The christening and launch of the future USS Sioux City marks the sixth ceremony for a Littoral Combat Ship built by the Marinette Marine.
With the smash of a bottle, the future USS Sioux glided into the Menominee River.
"It's the moment when the ship goes into the water and then starts her final stages towards commissioning, where the navy will accept delivery of her and then the crew takes control of the ship,"said U.S Navy Adm. Michelle Howard.
Howard said the latest Littoral Combat Ship, or LCS, will be used by the U.S. Navy and provides the required war-fighting capabilities needed to keep our country safe.
"The Littoral Combat Ship has many different missions, she might be used for mine counter-measures, removing mines from the water. She potentially can be used for anti-submarine warfare, searching for submarines," Admiral Howard said.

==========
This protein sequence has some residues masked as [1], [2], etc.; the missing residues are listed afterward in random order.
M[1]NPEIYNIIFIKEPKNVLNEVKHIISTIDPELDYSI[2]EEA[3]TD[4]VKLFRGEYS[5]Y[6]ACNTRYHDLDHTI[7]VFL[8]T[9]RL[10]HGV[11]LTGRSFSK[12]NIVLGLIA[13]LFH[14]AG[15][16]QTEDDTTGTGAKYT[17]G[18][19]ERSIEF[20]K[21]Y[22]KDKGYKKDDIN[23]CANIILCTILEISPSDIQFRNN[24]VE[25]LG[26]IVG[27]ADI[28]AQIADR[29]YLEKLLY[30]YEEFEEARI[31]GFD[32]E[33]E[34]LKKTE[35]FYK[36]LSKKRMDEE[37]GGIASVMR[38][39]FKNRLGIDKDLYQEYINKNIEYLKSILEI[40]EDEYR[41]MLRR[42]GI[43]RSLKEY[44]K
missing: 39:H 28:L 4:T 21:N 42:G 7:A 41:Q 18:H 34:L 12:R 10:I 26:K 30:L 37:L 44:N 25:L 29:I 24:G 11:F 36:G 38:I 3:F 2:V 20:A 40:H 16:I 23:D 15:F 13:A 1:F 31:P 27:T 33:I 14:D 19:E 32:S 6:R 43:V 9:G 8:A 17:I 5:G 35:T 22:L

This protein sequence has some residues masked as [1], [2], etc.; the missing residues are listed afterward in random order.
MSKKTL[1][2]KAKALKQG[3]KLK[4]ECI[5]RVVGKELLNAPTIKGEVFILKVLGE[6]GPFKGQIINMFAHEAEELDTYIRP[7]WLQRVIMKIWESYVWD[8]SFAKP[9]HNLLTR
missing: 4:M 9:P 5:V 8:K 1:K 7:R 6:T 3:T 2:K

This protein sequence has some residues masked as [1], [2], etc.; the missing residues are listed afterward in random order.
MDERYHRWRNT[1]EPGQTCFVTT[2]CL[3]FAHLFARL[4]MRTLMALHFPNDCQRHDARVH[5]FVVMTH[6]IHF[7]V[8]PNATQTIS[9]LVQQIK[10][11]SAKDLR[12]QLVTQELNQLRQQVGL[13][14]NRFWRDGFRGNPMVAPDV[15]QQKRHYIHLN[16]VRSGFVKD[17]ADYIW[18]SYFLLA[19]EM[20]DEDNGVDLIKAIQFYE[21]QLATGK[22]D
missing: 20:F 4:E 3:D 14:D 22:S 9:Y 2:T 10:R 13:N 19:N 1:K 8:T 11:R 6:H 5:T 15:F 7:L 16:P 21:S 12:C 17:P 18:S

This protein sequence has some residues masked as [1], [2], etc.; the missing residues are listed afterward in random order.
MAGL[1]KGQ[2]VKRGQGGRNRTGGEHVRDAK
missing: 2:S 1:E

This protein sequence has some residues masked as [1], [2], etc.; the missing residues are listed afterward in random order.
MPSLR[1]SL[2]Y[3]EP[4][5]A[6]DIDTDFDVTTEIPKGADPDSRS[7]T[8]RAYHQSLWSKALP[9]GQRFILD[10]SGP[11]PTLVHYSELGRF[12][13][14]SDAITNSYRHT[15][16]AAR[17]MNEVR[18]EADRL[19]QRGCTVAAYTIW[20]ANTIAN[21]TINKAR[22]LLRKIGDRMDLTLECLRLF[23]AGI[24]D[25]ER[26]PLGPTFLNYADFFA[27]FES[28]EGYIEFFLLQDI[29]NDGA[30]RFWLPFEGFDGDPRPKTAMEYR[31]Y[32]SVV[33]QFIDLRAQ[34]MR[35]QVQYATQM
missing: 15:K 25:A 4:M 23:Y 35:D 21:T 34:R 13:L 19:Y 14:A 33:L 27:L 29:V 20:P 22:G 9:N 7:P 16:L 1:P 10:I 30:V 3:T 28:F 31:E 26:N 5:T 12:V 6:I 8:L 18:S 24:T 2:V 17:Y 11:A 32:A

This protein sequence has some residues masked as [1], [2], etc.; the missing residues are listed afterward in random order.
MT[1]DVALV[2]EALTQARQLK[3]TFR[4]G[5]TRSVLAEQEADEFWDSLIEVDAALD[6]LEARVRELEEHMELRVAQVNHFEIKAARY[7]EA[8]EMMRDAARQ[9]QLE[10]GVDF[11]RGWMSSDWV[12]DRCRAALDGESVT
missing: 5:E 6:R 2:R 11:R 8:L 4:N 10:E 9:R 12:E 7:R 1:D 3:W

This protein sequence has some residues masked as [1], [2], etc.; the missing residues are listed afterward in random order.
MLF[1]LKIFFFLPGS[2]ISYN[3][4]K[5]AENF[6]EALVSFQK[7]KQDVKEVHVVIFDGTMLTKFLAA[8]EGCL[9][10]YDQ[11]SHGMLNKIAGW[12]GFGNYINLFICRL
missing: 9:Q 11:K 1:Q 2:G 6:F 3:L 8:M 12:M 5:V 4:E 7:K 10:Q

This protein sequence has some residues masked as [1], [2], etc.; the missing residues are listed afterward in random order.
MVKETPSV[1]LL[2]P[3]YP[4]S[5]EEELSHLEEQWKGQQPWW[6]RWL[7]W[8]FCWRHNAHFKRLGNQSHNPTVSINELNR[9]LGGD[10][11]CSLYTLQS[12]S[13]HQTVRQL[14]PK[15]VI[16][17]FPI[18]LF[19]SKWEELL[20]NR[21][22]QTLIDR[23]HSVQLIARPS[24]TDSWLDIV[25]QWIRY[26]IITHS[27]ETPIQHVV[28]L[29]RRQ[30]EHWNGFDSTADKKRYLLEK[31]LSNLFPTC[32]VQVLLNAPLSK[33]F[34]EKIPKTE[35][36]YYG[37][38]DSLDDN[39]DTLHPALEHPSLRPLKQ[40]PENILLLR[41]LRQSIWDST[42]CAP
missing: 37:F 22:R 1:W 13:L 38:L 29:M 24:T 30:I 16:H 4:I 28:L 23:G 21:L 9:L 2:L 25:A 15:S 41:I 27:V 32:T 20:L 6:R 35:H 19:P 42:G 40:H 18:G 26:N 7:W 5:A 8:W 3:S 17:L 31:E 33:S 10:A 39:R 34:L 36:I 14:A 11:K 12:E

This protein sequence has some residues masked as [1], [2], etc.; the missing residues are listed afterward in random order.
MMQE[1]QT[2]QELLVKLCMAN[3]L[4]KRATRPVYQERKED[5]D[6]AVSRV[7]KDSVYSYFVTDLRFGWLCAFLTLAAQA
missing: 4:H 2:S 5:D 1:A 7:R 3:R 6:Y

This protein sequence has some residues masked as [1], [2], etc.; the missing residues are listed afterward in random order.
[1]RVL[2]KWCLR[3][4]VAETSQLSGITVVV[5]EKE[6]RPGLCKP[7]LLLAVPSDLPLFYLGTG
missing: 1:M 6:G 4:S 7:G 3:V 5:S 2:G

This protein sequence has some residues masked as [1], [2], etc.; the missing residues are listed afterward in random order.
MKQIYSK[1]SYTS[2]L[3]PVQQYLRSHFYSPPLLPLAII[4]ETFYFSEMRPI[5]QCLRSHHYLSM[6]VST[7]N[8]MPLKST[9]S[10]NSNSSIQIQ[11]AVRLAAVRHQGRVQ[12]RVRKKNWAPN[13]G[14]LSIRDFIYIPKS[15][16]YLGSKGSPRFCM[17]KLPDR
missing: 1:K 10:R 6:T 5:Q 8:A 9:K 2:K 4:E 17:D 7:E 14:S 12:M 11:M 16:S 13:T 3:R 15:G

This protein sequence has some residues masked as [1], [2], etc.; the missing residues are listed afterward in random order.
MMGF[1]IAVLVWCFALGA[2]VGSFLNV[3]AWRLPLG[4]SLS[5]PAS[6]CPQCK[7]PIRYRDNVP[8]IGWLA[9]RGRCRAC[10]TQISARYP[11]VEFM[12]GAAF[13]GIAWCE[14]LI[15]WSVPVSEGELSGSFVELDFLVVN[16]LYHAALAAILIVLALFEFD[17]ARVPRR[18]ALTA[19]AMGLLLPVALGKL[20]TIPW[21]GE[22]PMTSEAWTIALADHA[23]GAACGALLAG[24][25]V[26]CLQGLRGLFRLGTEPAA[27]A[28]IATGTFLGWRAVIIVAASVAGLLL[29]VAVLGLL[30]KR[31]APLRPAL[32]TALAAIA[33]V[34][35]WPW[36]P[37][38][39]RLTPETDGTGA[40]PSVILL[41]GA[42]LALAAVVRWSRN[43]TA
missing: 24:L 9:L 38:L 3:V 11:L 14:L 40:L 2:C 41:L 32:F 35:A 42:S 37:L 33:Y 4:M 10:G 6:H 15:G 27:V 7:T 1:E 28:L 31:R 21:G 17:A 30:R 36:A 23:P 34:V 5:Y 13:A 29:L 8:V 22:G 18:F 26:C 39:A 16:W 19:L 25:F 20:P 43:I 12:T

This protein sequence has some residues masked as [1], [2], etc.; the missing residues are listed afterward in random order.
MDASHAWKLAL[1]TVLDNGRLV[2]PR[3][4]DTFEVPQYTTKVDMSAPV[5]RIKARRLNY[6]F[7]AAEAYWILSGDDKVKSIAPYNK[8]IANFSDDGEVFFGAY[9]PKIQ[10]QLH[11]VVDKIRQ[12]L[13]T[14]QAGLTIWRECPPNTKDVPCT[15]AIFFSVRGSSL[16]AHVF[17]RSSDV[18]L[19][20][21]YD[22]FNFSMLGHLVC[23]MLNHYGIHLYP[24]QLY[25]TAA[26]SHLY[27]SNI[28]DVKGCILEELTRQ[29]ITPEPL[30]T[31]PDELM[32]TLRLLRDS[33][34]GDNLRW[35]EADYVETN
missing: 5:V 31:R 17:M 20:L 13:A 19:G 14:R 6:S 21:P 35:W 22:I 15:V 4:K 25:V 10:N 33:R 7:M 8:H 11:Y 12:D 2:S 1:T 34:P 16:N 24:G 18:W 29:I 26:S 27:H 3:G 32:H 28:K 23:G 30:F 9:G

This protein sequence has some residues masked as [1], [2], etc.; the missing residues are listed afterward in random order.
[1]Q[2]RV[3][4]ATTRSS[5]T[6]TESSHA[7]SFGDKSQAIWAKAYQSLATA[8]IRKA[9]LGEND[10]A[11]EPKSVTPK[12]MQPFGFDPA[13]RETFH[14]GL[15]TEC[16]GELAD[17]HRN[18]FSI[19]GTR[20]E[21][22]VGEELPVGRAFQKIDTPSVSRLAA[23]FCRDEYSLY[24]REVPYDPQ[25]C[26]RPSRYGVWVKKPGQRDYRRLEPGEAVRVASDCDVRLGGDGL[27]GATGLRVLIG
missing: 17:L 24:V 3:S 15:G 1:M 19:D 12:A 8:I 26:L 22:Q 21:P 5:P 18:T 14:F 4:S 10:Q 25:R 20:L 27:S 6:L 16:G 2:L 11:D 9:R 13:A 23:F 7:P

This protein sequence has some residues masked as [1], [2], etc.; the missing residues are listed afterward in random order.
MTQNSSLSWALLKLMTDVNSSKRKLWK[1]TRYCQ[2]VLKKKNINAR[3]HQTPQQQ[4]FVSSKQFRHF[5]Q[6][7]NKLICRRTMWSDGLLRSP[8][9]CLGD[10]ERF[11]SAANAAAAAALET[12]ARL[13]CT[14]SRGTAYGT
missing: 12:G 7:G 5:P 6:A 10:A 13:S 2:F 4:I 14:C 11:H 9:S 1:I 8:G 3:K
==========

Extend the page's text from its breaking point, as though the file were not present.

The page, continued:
This is the first combat ship to be named after Sioux City, the fourth-largest city in Iowa.
"We create the bond between the nation and the sailors by naming the ship after a person or a part of the county,"said Howard.
The mayor of Sioux City even made the trip to Marinette. He addressed Saturday's crowd and said it was an honor to have a combat ship named after his city.
"I'm delighted to be here, we do have a rich tradition of military, and this is an honor we will not soon forget," said Mayor Robert Scott.
U.S. Sen. Tammy Baldwin, D-Wisconsin, was also at the ship's christening. She said combat ships like this one not only help protect our country but it also give back to state of Wisconsin.
"Littoral Combat Ship meets our nation's national security, but it also fills this incredible role in terms of boosting our local economy," said Sen. Baldwin.
The future USS Sioux City isn't the last LCS ship to be built in Wisconsin. Currently, six other ships are scheduled to be built at Marinette Marine.
Ships do not formally acquire the "USS" moniker until commissioning.